I found that the brittleness in replication is due to the complexity and flexibility of the facility. The brittleness was more down to inadvertent misconfiguration than an inherent problem with the facility itself. There are thousands of options and many with profound implications.
- Will deletes be replicated?
- Will the entire publication be reset and therefore a complete refresh on every subscriber?
- How will updates be handled?
- Will a published article cause a full drop and recreate on the subscribers?
- Will the replication stored procs be auto-generated on the target?
Get this wrong and you will get the appearance of brittleness. For me the knowledge to make it robust and reliable was hard and painfully won. I think the pain to learn the ins and outs of the system is the problem. The team I worked with gained a detailed understanding of replication and the implications of the settings flags to the extent that a data analyst requiring access to a new table that was previously only available in the production database would have it in a few minutes.
One of the pain points in SQL2000 has been addressed and that was that a replication failure would only warn you three times and then cease to warn. For that reason we had to switch the distribution agent from continuous run to 5 minute batch runs. This meant that each run would warn you three times.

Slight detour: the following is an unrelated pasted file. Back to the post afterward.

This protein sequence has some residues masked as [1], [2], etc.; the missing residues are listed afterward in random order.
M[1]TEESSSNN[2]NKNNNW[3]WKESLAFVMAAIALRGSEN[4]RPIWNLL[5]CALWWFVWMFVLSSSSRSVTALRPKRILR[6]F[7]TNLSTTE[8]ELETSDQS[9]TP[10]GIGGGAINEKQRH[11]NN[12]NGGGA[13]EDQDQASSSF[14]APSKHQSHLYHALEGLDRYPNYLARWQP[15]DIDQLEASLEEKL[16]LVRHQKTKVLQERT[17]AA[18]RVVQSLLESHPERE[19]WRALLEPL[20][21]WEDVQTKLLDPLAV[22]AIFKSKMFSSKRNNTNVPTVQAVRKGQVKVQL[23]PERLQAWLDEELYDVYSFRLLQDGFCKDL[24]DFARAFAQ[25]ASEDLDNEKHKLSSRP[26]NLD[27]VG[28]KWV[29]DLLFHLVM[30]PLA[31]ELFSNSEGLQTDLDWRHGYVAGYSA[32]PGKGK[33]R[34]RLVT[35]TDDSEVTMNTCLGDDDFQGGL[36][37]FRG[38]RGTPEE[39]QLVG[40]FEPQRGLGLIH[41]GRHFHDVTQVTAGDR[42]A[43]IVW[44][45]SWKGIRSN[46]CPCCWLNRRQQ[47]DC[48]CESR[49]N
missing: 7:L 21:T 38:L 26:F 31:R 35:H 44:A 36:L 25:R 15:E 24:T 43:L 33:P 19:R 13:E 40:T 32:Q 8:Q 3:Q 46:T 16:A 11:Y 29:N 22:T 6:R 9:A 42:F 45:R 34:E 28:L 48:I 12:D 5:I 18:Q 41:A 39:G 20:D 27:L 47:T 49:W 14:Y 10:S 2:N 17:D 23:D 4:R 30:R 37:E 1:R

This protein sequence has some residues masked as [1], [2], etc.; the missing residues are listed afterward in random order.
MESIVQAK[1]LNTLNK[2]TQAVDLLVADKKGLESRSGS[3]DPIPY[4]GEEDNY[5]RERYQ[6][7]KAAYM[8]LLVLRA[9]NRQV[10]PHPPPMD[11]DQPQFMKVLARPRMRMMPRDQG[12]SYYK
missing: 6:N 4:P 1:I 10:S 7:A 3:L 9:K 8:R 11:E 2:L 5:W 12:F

I would not want to lose the Publisher/Distributor/Subscriber model as this is far more flexible than Master/Slave.
The performance of replication post 2008 is astonishing. It used to be that a problem communicating with the distributor or subscribers needed to be fixed within a very short time window otherwise production log files would bloat and eventually cause an outage. One time we were worried that one of our busiest databases would not survive downtime to service pack a distributor and transactions would take weeks to catch up on the subscribers. It took about 30 minutes to catch up while also coping with peak load.